The song was also offered to Peggy King, but Columbia Records A&R chief Mitch Miller objected to the word "plebeian" in the lyric and its first release was by actress/singer Julie London on Liberty Records in 1955, backed by Barney Kessel on guitar and Ray Leatherwood on bass.

A performance of the song by London in the 1956 film The Girl Can't Help It helped to make it a bestseller (reaching no. 9 on US and no. 22 on UK charts). It became a gold record, and in 2016, it was inducted by the Library of Congress in the National Recording Registry.
Italian - L / Dedicato - Loredana Bertè
« Last post by Leonardo on Today at 06:02:57 AM »
Dedicato - Loredana Bertè

The piece, written by Ivano Fossati, was a great success, becoming one of the singer's most famous songs.

Included in the Bandabertè album, reached the peak of the fifth position in hit-parade, and the thirty-sixth in the ranking of the best-selling singles in Italy in 1978. The song was also recorded in English and Spanish, and subsequently also marketed in the French market , German and Brazilian.

Dedicato definitively opened the doors of the television circuits to Berté, despite the censorship of the verse "to fair politicians", in favor of an inoffensive "to the face I have tonight"; Berté, however, always sang the song with the original verse from the living.

In the same year, the piece was also recorded by Gianni Morandi with the original text without censorship.

The following year he was translated into French and taken over by Dalida with the title of Dédié à toi, also giving the title to the homonymous album of the Franco-Italian artist of 1979.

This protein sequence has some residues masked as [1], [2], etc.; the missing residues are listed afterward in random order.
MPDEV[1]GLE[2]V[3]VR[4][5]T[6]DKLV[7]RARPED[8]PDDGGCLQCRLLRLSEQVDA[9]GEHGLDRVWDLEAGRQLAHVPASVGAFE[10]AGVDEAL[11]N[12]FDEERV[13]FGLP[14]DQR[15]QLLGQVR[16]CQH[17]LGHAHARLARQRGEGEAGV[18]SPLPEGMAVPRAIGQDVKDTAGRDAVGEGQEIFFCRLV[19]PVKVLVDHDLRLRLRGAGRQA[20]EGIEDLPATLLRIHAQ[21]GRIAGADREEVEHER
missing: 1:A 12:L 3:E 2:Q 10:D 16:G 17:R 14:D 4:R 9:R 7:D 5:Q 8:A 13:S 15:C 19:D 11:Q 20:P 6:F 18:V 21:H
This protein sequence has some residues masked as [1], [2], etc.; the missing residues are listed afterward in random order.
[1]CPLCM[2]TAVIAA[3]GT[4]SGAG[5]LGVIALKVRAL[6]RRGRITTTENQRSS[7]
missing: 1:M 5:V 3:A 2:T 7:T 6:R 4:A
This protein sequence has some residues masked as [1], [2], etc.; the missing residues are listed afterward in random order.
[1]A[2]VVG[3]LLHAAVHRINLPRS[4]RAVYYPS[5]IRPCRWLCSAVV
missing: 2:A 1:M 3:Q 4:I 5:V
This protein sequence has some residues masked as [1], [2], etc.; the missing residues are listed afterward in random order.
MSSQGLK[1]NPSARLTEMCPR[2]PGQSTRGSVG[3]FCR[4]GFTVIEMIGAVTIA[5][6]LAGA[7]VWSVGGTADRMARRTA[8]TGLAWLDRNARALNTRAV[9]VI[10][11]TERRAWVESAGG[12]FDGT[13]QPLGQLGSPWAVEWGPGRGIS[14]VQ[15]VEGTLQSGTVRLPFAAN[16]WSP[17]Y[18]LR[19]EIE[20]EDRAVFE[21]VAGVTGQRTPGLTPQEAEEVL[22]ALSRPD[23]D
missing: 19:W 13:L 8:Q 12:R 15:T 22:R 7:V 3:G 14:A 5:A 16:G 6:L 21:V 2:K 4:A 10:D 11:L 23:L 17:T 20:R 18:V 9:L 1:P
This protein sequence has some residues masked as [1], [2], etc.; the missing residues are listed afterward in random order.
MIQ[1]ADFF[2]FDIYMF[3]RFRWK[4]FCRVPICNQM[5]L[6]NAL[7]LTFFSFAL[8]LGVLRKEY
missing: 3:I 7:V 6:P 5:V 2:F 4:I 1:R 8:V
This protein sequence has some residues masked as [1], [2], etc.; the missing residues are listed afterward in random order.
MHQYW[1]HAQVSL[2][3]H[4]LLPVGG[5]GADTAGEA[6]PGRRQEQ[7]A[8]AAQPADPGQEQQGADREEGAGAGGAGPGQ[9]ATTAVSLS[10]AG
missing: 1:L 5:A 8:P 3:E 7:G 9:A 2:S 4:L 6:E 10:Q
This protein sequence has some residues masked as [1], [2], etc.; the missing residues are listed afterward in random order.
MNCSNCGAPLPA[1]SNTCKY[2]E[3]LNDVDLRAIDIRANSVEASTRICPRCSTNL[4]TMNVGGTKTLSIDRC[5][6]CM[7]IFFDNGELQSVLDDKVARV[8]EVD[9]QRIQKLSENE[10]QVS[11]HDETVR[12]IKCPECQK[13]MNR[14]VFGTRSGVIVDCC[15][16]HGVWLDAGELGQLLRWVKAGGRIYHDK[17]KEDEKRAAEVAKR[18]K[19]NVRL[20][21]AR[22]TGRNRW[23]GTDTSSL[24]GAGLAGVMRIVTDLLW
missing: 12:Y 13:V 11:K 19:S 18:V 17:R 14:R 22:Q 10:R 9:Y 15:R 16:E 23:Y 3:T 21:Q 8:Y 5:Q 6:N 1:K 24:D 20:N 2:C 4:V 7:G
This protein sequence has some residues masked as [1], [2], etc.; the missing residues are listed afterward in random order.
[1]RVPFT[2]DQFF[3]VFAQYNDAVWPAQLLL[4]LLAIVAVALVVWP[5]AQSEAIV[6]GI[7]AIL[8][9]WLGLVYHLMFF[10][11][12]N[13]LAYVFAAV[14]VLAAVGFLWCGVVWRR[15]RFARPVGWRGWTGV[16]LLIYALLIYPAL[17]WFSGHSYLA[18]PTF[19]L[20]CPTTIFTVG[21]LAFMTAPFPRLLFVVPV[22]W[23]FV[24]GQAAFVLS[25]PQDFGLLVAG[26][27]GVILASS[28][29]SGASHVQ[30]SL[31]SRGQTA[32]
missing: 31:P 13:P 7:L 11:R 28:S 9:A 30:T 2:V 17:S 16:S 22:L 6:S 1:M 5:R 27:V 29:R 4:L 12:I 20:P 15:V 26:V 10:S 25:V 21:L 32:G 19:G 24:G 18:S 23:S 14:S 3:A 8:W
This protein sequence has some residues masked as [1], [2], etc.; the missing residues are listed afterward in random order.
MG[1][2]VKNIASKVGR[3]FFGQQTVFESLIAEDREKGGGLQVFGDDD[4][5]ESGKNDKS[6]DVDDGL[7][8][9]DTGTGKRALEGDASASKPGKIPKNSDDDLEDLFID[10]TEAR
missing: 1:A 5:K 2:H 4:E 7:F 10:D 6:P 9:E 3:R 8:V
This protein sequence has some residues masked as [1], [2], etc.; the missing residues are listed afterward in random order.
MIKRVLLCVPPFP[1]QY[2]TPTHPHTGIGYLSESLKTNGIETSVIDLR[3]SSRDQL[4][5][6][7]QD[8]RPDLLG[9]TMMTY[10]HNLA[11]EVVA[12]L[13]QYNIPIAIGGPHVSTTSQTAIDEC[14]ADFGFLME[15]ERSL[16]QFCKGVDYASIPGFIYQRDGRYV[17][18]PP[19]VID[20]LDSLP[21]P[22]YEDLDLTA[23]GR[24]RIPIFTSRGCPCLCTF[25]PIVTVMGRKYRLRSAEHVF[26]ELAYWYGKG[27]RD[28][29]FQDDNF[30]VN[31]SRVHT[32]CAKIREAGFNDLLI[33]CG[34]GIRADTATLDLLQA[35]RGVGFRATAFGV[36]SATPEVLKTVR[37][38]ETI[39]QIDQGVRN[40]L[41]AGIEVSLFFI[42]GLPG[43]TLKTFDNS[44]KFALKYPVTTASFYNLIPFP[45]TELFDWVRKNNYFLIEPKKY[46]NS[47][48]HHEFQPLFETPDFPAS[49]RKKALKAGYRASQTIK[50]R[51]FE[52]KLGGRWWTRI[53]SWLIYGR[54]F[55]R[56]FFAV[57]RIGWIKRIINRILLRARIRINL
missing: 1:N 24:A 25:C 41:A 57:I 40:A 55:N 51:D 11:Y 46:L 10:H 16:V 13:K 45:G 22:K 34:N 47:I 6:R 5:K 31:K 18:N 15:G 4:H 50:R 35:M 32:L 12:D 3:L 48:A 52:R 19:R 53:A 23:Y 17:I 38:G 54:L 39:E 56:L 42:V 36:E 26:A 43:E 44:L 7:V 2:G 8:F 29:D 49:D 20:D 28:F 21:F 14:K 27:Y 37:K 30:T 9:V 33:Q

Also in 1979 Dedicato was engraved by Fossati himself and included in the album La mia banda plays rock.

In 2002 the showman Fiorello and the singer Elisa duet in Dedicate during an episode in the program Tonight I pay.

In 2014 Emma also performed the song during the Gallipoli stage of the Emma Limited Edition Tour, in duet with Berté herself.

At the same time, Gianna Nannini recorded the song on her cover album Hitalia.

In 2016 Noemi reinterpreted the song at the Sanremo Festival, ranking fourth in the evening cover. The same Loredana Bertè on Twitter has complimented the Roman singer by defining her cover as the best ever. In fact, two months later the celebrative album was released on the occasion of Bertè's forty-year career, entitled Amici I do not have any ... But, my friends, yes! (produced by Fiorella Mannoia), in which Dedicato is presented in a duet with Noemi.
English - D / Don Henley - The Heat Is On
« Last post by admin on December 11, 2017, 01:10:48 PM »

Roland / D - Artists styles Roland
« Last post by admin on December 11, 2017, 01:07:47 PM »